This article was originally posted on www.cleanenergyauthority.com Written by Amanda H. Miller The rooftop solar industry has had a triumphant couple of weeks in its defensive battles with utility companies...
This article was originally posted on www.cleanenergyauthority.com
Written by Kelsey Dayton
The National Outdoor Leadership School, NOLS, known for its “leave no trace” philosophy in the backcountry, is now bringing this philosophy to their work outside the mountains and wilderness. The company, which teaches leadership and outdoor skills, recently added 90 solar panels, capable of producing 23.5 kilowatts of power, to its International headquarters building, in Lander, Wyoming.
The panels are expected to go live by the end of September, said Karly Copeland, Sustainability Coordinator with NOLS. The panels were installed by Creative Energies and a grant from Rocky Mountain’s Blue Sky Renewable Energy program financed the bulk of the project.
The building is one of several the company has outfitted with solar panels, including the Rocky Mountain branch building, the Noble Hotel and the Wyss Wilderness Medicine Campus, which are all located in Lander. Additional buildings include the Teton Valley campus in Driggs, Idaho; the Southwest headquarters in Tucson, Arizona; and the Pacific Northwest headquarters in Conway, Washington; as well as buildings in Mexico and Australia.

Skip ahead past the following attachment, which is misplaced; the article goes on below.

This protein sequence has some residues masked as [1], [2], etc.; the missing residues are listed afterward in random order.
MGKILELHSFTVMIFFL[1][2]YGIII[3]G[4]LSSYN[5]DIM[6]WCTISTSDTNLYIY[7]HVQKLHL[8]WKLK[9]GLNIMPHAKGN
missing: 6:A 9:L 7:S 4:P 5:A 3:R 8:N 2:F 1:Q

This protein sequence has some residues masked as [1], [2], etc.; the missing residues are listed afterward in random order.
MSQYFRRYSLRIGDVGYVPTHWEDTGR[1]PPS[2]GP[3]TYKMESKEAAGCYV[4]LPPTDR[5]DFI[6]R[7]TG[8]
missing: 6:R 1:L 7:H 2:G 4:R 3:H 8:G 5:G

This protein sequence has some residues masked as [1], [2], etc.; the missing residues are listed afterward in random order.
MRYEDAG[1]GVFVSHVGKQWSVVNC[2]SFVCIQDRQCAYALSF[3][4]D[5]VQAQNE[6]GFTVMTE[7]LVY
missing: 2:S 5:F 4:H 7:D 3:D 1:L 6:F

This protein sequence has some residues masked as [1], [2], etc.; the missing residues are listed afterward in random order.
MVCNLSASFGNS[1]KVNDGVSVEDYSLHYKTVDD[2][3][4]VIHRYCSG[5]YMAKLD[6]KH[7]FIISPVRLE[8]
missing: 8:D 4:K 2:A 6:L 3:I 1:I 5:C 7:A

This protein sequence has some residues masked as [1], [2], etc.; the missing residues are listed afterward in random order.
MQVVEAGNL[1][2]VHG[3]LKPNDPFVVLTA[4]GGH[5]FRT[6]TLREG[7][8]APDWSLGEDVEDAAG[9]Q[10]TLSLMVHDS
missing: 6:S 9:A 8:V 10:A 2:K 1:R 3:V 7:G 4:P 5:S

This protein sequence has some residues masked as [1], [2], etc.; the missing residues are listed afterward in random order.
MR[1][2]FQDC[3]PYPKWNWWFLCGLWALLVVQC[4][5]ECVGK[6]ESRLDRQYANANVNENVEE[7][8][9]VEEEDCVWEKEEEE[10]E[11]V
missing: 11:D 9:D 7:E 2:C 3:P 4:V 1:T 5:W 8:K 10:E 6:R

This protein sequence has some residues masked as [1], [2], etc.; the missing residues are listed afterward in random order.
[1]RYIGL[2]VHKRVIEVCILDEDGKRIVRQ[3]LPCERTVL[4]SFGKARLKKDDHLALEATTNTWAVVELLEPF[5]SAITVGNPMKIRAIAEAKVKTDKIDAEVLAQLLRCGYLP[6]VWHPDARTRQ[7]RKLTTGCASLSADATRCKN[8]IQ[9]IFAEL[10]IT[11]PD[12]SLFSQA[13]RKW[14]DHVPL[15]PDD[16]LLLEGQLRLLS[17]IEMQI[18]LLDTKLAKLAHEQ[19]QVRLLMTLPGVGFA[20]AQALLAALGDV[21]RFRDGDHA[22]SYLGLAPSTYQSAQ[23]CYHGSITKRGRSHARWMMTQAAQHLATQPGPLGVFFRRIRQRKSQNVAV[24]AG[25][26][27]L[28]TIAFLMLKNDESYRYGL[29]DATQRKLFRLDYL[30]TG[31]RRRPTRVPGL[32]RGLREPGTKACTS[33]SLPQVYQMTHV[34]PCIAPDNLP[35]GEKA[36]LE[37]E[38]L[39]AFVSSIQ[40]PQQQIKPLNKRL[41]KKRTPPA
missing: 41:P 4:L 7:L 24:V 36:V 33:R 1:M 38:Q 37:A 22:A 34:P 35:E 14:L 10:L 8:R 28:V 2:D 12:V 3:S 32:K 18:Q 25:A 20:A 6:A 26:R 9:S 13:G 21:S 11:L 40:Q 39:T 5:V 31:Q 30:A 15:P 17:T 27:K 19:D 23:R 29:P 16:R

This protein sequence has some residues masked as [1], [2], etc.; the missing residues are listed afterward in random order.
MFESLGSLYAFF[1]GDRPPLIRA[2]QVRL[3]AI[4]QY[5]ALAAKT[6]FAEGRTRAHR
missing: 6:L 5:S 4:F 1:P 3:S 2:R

The estimated production of all NOLS solar power systems is 221,370 kWh a year, Copeland stated.
The first solar panels NOLS used were installed at the Mexico facility, which is entirely off the grid, in 1985. In 2008, the company started a sustainability mission that included carbon reduction goals and that same year, it installed its first panels on a NOLS building in the US. The solar panels are meant to reduce energy costs, and enhance the NOLS’ mission, which includes environmental stewardship and reducing impact on the Earth.
NOLS’ Australia building, along with its Mexico facility, run completely on solar energy. Solar provides 75 percent of the power for the Arizona building. The panels on the National Headquarters building will offset 5 percent of its electrical use. The company also recently performed an energy retrofit on the building.
The building will have an educational display on the second floor that will talk about the solar panels on the building and also about NOLS’ arrays around the world.